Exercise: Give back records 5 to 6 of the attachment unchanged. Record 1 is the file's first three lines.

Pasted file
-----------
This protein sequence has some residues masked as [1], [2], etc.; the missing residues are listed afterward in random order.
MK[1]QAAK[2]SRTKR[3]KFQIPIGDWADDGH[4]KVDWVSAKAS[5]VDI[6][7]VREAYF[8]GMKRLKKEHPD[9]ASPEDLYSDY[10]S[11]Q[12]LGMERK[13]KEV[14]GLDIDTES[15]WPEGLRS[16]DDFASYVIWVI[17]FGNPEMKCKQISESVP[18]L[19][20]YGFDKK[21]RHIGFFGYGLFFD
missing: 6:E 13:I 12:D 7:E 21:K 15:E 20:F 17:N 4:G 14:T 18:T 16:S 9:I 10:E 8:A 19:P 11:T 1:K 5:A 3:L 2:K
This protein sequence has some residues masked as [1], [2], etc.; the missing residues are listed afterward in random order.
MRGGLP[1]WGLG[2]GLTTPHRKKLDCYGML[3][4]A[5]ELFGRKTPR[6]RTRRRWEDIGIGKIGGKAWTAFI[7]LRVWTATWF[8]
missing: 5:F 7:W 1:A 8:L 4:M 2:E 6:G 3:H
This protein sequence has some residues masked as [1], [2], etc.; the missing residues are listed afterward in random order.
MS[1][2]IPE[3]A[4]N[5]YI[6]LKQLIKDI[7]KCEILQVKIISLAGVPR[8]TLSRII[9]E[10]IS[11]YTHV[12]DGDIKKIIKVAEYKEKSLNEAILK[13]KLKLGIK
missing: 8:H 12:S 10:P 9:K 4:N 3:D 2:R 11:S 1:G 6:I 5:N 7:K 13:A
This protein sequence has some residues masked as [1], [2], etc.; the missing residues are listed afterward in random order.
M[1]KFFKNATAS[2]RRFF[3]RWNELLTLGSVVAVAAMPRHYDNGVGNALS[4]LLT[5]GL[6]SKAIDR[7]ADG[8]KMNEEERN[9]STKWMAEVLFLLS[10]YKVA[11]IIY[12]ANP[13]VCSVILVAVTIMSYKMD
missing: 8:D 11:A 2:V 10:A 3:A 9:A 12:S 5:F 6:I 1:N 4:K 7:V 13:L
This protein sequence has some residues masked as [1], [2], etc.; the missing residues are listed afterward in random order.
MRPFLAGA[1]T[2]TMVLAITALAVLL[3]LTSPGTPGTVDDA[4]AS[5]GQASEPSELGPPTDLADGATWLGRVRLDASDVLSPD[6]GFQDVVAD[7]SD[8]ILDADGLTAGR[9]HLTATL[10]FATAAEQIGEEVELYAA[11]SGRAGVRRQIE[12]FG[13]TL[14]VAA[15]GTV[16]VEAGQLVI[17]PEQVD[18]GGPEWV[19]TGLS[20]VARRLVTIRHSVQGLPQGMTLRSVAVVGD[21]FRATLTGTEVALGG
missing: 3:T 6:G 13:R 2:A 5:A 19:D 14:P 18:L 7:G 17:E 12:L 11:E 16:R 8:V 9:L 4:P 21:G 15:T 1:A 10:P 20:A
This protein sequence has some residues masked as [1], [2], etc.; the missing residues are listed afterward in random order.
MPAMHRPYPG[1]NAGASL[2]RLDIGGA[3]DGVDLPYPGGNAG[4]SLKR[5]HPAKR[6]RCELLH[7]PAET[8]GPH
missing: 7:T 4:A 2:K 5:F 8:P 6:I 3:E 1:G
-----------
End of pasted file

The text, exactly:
This protein sequence has some residues masked as [1], [2], etc.; the missing residues are listed afterward in random order.
MRPFLAGA[1]T[2]TMVLAITALAVLL[3]LTSPGTPGTVDDA[4]AS[5]GQASEPSELGPPTDLADGATWLGRVRLDASDVLSPD[6]GFQDVVAD[7]SD[8]ILDADGLTAGR[9]HLTATL[10]FATAAEQIGEEVELYAA[11]SGRAGVRRQIE[12]FG[13]TL[14]VAA[15]GTV[16]VEAGQLVI[17]PEQVD[18]GGPEWV[19]TGLS[20]VARRLVTIRHSVQGLPQGMTLRSVAVVGD[21]FRATLTGTEVALGG
missing: 3:T 6:G 13:R 2:A 5:A 19:D 14:P 18:L 7:G 17:E 12:L 11:E 16:R 8:V 9:L 4:P 21:G 15:T 1:A 10:P 20:A
This protein sequence has some residues masked as [1], [2], etc.; the missing residues are listed afterward in random order.
MPAMHRPYPG[1]NAGASL[2]RLDIGGA[3]DGVDLPYPGGNAG[4]SLKR[5]HPAKR[6]RCELLH[7]PAET[8]GPH
missing: 7:T 4:A 2:K 5:F 8:P 6:I 3:E 1:G